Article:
From Fred Itua, Abuja
There are indications that the Senate may prevail on the Federal Government to reverse the privatisation of the power sector. This follows fresh facts that emerged on the floor of the Red Chamber of the legislature yesterday with regard to epileptic power supply across the country.
During a debate on a motion sponsored by Senator Dino Melaye, which revealed how the frustrations in the power sector is further sabotaging efforts at reviving the economy, senators concluded that the sector is in comatose and in dire need of an emergency response.
Senators also declared the distribution companies bankrupt and, therefore, called for the entire privatisation of the power sector to be revisited.
Contributing to debate on the matter, Senator Ben Murray-Bruce faulted the manner with which the privatisation was carried out and noted that operators in the power sector were in serious difficulties.
He blamed the administration of former president Goodluck Jonathan for the privatisation exercise which he alleged was not transparent. He recommended that the Senate should prevail on government to revisit the entire process.
“The problem we have with the power sector is that the generating and distribution companies were privatised a few years ago on the premise that they would charge cost reflective tariffs to make it profitable,” Bruce said.
He disclosed that those who privatised the sector did not imagine the naira would be devalued from N160 to N500 to the dollar.
“Those who invested in the business thought it was like a company where they will make a lot of money. I believe they only had enough money to pay the federal government and make the initial investment; they did not have the capacity to run a power sector company in a modern economy.
“Now, they brought a bill of N1 trillion and they are not saying the federal government again. They say we owe them N1 trillion. This is a serious problem. There is no solution in sight. They don’t have the money to buy the meters. They are technically bankrupt. Unless we revisit the entire privatisation process and dissect what went wrong, we will still get estimated billing.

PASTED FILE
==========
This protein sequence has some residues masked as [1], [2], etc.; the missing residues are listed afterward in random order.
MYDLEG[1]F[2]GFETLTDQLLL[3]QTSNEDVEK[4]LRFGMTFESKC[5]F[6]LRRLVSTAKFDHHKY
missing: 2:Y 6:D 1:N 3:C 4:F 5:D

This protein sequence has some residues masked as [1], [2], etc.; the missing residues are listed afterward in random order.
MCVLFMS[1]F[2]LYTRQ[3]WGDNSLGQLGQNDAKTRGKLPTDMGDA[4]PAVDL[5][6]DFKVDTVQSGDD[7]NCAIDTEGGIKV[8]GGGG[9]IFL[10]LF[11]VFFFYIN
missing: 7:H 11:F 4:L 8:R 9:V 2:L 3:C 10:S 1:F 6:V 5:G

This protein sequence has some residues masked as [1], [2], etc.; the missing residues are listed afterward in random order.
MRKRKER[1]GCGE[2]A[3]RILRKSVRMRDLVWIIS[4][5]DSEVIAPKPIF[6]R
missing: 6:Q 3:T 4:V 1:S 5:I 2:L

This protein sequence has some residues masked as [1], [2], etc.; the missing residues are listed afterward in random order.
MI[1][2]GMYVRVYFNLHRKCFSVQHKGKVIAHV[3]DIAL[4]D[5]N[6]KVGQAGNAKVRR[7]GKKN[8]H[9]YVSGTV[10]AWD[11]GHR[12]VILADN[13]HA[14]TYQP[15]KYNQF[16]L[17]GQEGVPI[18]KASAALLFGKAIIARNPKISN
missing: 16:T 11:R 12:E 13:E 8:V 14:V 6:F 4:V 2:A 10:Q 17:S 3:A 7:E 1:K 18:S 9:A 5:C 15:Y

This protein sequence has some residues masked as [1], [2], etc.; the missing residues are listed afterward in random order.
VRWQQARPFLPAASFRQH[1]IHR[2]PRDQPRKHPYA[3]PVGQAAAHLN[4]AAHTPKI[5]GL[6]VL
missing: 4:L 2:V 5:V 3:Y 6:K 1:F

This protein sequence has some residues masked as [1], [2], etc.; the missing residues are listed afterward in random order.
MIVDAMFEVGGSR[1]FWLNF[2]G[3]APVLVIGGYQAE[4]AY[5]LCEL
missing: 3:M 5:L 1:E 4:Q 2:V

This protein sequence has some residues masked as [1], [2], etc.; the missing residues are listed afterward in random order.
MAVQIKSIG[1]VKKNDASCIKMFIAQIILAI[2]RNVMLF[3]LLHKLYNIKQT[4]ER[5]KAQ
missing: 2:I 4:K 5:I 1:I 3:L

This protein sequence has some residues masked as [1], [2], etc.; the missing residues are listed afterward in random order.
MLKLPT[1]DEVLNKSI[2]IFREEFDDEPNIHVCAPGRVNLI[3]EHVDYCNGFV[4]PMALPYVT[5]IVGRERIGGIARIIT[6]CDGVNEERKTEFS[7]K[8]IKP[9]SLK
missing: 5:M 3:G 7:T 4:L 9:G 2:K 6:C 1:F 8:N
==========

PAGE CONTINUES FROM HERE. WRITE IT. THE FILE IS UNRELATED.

“We have a catastrophe on our hands; there will be no light in Nigeria unless the current structure is reviewed,” he said.
Senator Mustapha Burkar from Katsina State said Nigeria was sitting on emergency in the power sector and added that the value chain is now at its weakest point.
Mustapha, who is the vice chairman of the Senate committee on power, said: “The problem we have is inefficiency within the system, which we have so far not decided to address. I will give you a small example: Nigeria has an installed capacity of 12,522 Megawatts of power. We have non-available capacity of 5,300. We have non-operational capacity of 3,180; meaning that the amount that is actually available is just over 4,000 Megawatts out of 12,500.”
The law maker continued: “We’ve transmission loss of 228, distribution loss of 447 Megawatts. At the end of the day, only 3,800 Megawatts reaches the consumer. And we have commercial loss of more than 36 percent.
“What is actually paid for out of the over 3,000 Megawatts is only 1,800 Megawatts. So, unless and until we decide to look at these inefficiency within the value chain, there is no way we can have better electricity generation, distribution and also billing system in the country. So, I agree that the model they have used for privatisation has not worked. And unless and until this inefficiency is looked at, it will not work.
“If we have the capacity to generate 4,500 Megawatts, but can only get less than 4,000, that means more than 75 percent of the capacity is not ulltilised. It means we are sitting on an emergency, and something has to be done drastically to address the problem. The value chain is weakest at the Discos because they are the ones who collect the money. And you never know how much money is being collected because they have failed to install the metres that are needed. We need millions of metres.”
Melaye had, in his motion, noted that years after the privatisation of the power sector, the Distribution Companies (DISCOs) handling the retailing and marketing of electricity in the Nigerian Electricity Supply Industry have not been able to effectively metro their customers, thereby, leaving millions of their customers at their mercy through estimated billings.
He lamented that DlSCOs prefer to hound consumers with law-dropping estimated bills by devising means and ways of smartly retrieving meters from customers in order to realise targeted profit margin through the imposition of arbitrary billing system, usually referred to as “crazy bills” by customers.
Melaye said available and affordable electricity is supposed to be a right and not a privilege as section 24 (2)(b) of the 1999 Constitution of the Federal Republic of Nigeria as amended stipulates that “the security and welfare of the people shall be the primary purpose of government.”
No position was, however, taken by the Senate. Instead, it suspended further work on the motion and urged its committee on power to submit a pending report on the state of power generation in the country.